The third of eight siblings, Amin only received a rudimentary education.
"Well our service is not grossly incompetent," said Allesandro.
I think it is grossly unfair.
It was said he had sent out "grossly offensive" racist comments.
With a population in excess of 150 million people, about 3,700MW of electricity generated is grossly inadequate and unacceptable.
Al Gore's movie "An Inconvenient Truth" is grossly misleading about climate change.
n[C] a noisy quarrel or fight
also a verb
Chairs were so badly made in the Wild West, they immediately shattered when used in a bar-room brawl.
The next year, Kai Dempsey was killed in a brawl at the Railway Hotel in Liverpool and Andrew was charged with murder.
According to local reports, when a brawl broke out on the pitch one player pulled a knife on an opponent.
They brawl in the streets, or on makeshift soccer fields.
For the second time in a week, members of the TNG (Transitional National Government) parliament brawled in the parliament meeting place, over who shall be the new speaker of parliament.
n[C] a small electrical device containing a semiconductor
A transistor is a semiconductor device used to amplify and switch electronic signals and electrical power.
Today, some transistors are packaged individually, but many more are found embedded in integrated circuits.
The transistor is the fundamental building block of modern electronic devices, and is ubiquitous in modern electronic systems.
Following its development in 1947 by American physicists John Bardeen, Walter Brattain, and William Shockley, the transistor revolutionized the field of electronics, and paved the way for smaller and cheaper radios, calculators, and computers, among other things.
The transistor is on the list of IEEE milestones in electronics, and the inventors were jointly awarded the 1956 Nobel Prize in Physics for their achievement.
Bell Telephone Laboratories needed a generic name for their new invention: "Semiconductor Triode", "Solid Triode", "Surface States Triode", "Crystal Triode" and "Iotatron" were all considered, but "transistor", coined by John R. Pierce, won an internal ballot.
A triode is an electronic amplifying vacuum tube. Triodes were widely used in consumer electronics devices such as radios and televisions until the 1970s, when transistors replaced them.
A bipolar junction transistor (BJT or bipolar transistor) is a type of transistor that relies on the contact of two types of semiconductor for its operation. BJTs can be used as amplifiers, switches, or in oscillators.
BJTs come in two types, or polarities, known as PNP and NPN based on the doping types of the three main terminal regions.
A semiconductor diode, the most common type today, is a crystalline piece of semiconductor material with a p–n junction connected to two electrical terminals.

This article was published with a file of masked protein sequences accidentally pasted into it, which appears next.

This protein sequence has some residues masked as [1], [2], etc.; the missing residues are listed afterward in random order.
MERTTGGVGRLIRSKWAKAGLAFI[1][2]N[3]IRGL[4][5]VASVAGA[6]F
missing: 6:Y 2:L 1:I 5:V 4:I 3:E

n[C] the period of greatest popularity, success, or power, prime
He was born in Harlem in 1930, the heyday of swing bands.
The 1960s were the heyday of racial segregation.
In its heyday, the big smoke-belching steam engine seemed immortal.
Moth hunting had its heyday in the Victorian era, when collectors went out to beat caterpillars down from the trees.
In his heyday, he was the best test driver in F1, a key to Ferrari's success.
Its heyday was in the Roman period when its copper reserves were discovered and mining began.
n[C] a human who is perceived to be uncivilized
The word barbarian is often used either in a general reference to member of a nation or ethnos, typically a tribal society as seen by an urban civilization either viewed as inferior, or admired as a noble savage.
In idiomatic or figurative usage, a "barbarian" may also be an individual reference to a brutal, cruel, warlike, insensitive person.
In the Roman Empire, Romans used the word "barbarian" for many people, such as the Germanics, Celts, Iberians, Thracians and Parthians.
The original Hua–Yi distinction between "Chinese" and "barbarian" was based on culture and power but not on race.
The purpose of the Great Wall of China was to stop the "barbarians" from crossing the northern border of China.
The barbarian nation of the Huns, which was in Thrace, became so great that more than a hundred cities were captured and Constantinople almost came into danger and most men fled from it...
Attila, frequently referred to as Attila the Hun, was the ruler of the Huns from 434 until his death in March 453.
Attila was a leader of the Hunnic Empire, which stretched from the Ural River to the Rhine River and from the Danube River to the Baltic Sea.
Night at the Museum is a 2006 American fantasy adventure-comedy film based on the 1993 children's book of the same name by Milan Trenc.
Larry releases the Akhmenrah's mummy from his sarcophagus to control the two Anubis statues.
The pharaoh speaks English from many years as an exhibit at Cambridge, and helps Larry and Nick escape by making the Anubis statues destroy the gate.
They run into Attila and his Huns, but Larry calms them down and they join the trio.